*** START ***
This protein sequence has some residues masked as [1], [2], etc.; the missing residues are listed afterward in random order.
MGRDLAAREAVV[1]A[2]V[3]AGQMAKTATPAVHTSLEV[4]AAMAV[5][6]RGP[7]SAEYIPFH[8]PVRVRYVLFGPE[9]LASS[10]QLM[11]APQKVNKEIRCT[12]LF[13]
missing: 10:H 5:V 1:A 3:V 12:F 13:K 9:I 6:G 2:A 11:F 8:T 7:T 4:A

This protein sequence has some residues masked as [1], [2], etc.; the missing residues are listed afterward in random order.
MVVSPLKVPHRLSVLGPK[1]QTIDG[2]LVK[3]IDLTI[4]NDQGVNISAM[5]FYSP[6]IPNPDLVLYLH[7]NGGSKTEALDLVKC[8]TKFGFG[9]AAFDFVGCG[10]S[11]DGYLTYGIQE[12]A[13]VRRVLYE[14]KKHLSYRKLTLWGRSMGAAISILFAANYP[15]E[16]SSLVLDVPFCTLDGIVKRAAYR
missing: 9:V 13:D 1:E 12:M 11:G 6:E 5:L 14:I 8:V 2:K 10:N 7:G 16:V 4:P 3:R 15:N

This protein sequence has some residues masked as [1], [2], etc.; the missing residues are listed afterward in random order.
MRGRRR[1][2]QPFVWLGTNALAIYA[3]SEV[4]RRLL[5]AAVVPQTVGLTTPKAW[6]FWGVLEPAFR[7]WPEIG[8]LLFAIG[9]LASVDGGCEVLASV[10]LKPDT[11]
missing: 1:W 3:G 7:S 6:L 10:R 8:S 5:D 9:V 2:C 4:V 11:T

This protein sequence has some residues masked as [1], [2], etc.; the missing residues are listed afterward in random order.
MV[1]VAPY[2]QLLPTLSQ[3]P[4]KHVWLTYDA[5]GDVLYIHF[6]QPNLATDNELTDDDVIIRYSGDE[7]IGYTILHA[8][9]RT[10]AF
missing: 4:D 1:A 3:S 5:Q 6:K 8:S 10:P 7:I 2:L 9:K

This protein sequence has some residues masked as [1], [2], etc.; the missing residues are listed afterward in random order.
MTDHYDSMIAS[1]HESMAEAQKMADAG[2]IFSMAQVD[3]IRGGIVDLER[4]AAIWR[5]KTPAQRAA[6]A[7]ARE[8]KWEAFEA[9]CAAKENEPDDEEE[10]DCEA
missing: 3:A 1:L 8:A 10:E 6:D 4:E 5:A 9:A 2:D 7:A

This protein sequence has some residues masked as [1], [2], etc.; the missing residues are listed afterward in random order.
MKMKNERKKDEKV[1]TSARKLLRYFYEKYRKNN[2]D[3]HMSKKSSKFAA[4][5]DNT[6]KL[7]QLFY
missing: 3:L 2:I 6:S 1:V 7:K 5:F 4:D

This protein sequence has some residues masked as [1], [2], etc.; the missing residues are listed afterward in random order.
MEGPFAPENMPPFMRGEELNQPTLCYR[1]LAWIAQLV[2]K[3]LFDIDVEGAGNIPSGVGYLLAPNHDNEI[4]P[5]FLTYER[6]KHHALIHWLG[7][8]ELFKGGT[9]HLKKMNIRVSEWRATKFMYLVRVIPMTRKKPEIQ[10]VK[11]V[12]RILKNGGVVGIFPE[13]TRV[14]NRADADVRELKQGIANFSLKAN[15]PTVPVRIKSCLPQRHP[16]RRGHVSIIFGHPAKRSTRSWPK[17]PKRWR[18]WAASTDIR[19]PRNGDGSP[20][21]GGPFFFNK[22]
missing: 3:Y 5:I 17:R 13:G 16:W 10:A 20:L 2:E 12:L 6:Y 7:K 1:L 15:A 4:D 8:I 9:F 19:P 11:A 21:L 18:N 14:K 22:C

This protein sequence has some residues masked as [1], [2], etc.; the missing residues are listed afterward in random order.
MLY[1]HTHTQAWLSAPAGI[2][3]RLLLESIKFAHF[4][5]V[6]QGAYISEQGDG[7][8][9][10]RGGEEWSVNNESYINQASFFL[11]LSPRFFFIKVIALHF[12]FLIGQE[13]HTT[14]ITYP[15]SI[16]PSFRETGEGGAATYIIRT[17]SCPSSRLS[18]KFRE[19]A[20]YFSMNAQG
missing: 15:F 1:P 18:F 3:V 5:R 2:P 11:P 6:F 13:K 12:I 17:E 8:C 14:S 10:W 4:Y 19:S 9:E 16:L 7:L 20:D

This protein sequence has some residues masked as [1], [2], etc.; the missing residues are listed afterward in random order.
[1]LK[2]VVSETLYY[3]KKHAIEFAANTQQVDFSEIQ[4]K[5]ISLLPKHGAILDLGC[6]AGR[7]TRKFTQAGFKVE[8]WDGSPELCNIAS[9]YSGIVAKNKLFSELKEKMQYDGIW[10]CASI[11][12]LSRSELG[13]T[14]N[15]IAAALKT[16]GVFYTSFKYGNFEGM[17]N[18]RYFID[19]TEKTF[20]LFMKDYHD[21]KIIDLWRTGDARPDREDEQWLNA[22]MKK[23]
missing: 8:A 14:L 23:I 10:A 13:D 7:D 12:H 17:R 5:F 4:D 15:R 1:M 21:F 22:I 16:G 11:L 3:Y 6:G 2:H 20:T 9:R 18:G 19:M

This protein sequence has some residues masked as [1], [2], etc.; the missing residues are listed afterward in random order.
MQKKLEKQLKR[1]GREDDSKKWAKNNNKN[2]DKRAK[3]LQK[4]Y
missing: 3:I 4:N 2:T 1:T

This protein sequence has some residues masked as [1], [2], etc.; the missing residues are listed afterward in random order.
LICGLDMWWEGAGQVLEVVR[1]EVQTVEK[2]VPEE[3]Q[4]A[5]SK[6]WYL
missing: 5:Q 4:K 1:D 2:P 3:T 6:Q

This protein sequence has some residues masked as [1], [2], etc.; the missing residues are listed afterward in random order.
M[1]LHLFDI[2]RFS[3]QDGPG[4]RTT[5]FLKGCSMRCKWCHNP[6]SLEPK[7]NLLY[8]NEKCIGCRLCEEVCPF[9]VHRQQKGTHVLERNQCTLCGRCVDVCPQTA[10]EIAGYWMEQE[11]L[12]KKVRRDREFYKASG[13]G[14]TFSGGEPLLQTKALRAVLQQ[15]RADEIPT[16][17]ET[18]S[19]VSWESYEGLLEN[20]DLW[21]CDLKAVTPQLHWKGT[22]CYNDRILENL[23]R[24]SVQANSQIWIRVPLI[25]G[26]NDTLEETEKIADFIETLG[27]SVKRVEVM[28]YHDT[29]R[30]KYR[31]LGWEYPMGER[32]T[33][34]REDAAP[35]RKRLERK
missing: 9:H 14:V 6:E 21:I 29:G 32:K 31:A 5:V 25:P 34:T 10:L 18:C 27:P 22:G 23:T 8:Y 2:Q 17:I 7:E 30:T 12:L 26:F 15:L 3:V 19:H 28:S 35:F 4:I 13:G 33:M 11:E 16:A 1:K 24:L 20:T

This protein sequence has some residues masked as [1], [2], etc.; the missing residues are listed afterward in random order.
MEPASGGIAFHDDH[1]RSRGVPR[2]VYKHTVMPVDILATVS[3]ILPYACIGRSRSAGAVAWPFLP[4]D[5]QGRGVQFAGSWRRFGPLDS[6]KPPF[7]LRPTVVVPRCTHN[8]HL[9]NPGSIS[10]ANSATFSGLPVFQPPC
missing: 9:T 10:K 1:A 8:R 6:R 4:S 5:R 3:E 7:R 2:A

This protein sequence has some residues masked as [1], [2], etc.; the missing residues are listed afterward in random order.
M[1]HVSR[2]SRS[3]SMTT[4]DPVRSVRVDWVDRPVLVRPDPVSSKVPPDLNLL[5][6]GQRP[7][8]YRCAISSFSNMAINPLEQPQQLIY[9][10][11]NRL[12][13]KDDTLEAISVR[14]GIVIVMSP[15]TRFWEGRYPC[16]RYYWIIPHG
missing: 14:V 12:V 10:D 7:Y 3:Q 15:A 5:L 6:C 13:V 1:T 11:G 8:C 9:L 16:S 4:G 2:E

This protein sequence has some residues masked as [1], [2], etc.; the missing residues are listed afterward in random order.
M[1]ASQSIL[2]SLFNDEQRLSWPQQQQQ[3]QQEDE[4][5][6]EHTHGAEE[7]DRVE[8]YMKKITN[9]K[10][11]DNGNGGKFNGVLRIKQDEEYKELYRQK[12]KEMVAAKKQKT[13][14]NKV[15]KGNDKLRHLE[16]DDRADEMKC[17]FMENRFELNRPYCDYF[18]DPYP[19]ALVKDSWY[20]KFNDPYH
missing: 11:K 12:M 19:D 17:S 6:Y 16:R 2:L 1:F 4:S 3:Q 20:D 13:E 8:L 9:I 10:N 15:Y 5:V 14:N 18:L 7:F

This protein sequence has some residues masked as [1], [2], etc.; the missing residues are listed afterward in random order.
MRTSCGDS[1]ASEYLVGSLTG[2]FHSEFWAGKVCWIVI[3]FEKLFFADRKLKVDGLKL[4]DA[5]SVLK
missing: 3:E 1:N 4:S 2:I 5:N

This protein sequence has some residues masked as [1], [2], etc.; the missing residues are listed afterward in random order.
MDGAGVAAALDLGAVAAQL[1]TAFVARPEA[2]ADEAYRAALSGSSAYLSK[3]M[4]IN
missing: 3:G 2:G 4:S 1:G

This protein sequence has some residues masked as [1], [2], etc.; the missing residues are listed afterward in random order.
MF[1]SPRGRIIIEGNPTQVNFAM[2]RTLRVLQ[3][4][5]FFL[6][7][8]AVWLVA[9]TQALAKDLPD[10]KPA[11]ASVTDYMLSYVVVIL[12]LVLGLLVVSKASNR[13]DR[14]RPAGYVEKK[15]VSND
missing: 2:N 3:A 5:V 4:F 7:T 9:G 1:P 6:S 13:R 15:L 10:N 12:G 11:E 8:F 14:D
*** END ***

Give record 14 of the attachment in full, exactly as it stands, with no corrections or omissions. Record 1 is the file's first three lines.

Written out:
This protein sequence has some residues masked as [1], [2], etc.; the missing residues are listed afterward in random order.
M[1]HVSR[2]SRS[3]SMTT[4]DPVRSVRVDWVDRPVLVRPDPVSSKVPPDLNLL[5][6]GQRP[7][8]YRCAISSFSNMAINPLEQPQQLIY[9][10][11]NRL[12][13]KDDTLEAISVR[14]GIVIVMSP[15]TRFWEGRYPC[16]RYYWIIPHG
missing: 14:V 12:V 10:D 7:Y 3:Q 15:A 5:L 6:C 13:V 1:T 11:G 8:C 9:L 16:S 4:G 2:E